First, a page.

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There have been a few essays on the meaning of Christmas with ideas to consider. Here’s one: Incomprehensible Word, Uncomprehending World: The Puzzle of Christmas by N.T. Wright.

A Jewish word spoken to an uncomprehending world; a child’s word spoken to uncomprehending adults; a word for a food of which others were unaware – 

Christmas is not about the living God coming to tell us everything’s all right. John’s Gospel isn’t about Jesus speaking the truth and everyone saying “Of course! Why didn’t we realize it before?” It is about God shining his clear, bright torch into the darkness of our world, our lives, our hearts, our imaginations – and the darkness not comprehending it. It’s about God, God as a little child, speaking words of truth, and nobody knowing what he’s talking about.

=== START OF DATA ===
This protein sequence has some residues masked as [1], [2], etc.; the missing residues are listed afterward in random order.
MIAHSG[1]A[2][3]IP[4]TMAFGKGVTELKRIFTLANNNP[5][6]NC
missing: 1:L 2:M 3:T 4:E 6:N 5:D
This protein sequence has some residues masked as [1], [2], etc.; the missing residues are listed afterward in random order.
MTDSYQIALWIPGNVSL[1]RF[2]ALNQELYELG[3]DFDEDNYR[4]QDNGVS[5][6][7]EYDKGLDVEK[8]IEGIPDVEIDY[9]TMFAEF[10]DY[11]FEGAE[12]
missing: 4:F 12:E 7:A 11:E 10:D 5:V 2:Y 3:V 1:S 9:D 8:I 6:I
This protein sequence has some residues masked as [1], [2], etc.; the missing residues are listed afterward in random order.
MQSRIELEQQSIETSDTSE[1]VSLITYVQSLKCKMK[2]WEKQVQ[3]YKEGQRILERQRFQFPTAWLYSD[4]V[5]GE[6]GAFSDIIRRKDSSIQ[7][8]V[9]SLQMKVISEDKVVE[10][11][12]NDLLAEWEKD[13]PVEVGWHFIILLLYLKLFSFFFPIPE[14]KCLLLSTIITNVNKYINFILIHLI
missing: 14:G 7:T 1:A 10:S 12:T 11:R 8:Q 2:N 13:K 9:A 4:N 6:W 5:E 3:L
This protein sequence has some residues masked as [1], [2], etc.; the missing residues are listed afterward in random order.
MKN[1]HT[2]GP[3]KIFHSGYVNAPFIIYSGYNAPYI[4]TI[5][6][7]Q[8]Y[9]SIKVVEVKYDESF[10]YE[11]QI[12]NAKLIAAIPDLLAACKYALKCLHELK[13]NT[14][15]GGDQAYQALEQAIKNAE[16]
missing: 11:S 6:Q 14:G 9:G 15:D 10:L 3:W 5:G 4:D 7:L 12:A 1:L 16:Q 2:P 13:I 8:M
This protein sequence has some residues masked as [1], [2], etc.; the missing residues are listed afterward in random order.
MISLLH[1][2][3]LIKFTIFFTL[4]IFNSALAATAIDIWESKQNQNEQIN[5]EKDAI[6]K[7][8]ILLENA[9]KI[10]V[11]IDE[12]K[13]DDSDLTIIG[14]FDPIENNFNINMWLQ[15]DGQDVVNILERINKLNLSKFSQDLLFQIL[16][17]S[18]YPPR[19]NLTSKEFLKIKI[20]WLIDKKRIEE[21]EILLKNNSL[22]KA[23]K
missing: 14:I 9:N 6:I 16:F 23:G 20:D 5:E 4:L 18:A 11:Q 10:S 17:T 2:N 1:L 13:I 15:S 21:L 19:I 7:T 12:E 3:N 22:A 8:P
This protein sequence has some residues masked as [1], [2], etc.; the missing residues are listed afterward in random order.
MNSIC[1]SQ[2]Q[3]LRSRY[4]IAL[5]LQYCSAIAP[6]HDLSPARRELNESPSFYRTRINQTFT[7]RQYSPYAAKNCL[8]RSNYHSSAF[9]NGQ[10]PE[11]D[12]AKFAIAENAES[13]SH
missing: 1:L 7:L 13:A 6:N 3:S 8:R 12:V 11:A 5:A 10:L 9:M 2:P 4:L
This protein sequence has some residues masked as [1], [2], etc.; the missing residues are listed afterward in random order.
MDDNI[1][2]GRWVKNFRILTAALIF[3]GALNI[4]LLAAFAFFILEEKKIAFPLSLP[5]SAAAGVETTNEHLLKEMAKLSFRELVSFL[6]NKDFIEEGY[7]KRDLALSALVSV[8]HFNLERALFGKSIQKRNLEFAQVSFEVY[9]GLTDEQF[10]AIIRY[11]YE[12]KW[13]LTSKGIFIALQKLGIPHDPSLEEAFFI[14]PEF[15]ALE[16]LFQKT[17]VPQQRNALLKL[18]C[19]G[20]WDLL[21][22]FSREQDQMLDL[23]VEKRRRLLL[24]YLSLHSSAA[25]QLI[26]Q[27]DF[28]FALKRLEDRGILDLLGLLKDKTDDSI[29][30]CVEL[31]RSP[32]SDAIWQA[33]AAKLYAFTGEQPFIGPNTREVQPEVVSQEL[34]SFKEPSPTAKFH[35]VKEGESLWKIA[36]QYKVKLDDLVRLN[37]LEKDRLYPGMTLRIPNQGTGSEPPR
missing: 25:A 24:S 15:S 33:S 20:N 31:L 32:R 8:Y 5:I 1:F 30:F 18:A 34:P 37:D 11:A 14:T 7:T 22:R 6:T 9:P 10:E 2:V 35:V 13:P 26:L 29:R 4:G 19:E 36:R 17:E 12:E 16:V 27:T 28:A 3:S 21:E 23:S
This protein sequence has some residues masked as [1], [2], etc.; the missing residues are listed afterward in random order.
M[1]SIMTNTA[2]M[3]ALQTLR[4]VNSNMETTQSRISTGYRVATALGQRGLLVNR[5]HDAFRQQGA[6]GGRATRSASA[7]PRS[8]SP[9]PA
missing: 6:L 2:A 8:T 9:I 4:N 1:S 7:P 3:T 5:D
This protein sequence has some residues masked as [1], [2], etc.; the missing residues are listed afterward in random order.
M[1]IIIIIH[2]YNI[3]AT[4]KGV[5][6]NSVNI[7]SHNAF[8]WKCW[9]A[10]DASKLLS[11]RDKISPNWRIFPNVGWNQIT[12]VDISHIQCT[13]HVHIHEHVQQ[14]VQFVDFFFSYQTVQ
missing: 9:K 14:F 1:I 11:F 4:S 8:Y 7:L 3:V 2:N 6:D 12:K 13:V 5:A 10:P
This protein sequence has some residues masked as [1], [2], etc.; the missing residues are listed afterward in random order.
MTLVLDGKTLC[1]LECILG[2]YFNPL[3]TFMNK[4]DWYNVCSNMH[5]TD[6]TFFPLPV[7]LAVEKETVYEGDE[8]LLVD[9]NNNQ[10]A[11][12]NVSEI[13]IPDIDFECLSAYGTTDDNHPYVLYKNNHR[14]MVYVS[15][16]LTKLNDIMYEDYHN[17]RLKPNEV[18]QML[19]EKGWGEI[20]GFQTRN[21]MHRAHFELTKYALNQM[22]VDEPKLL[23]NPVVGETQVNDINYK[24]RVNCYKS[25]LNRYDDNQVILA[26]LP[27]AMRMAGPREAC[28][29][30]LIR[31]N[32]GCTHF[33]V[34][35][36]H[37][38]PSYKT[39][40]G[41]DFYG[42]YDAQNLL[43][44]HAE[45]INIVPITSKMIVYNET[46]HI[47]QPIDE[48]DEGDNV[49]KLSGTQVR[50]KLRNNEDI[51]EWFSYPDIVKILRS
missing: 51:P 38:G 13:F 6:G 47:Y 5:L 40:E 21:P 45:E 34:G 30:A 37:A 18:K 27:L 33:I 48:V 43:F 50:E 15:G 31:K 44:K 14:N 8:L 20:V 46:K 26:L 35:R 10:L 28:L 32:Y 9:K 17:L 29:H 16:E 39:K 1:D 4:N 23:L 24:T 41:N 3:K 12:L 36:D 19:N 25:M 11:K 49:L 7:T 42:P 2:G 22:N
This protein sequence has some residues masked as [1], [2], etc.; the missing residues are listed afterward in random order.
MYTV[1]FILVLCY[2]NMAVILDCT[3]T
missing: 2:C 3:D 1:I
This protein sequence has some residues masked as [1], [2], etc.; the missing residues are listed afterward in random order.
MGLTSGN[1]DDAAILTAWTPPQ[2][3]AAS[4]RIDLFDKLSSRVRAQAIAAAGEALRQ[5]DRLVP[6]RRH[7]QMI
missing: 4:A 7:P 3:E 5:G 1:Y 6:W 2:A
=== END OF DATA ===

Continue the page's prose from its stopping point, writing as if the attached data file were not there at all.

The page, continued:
You may be aware of that puzzlement, that incomprehension, that sense of a word being spoken which seems like it ought to mean something but which remains opaque to you.

Don’t imagine that the world divides naturally into those who can understand what Jesus is saying and those who can’t. By ourselves, none of us can. Jesus was born into a world where everyone was deaf and blind to him. But some, in fear and trembling, have allowed his words to challenge, rescue, heal and transform them. That is what’s offered at Christmas, not a better-focused religion for those who already like that sort of thing, but a Word which is incomprehensible in our language but which, when we learn to hear, understand and believe it, will transform our whole selves with its judgment and mercy.

Listening. Understanding. Dissonance. Puzzlement. Incomprehension. Confusion. “challenge, rescue, heal and transform.” Christmas.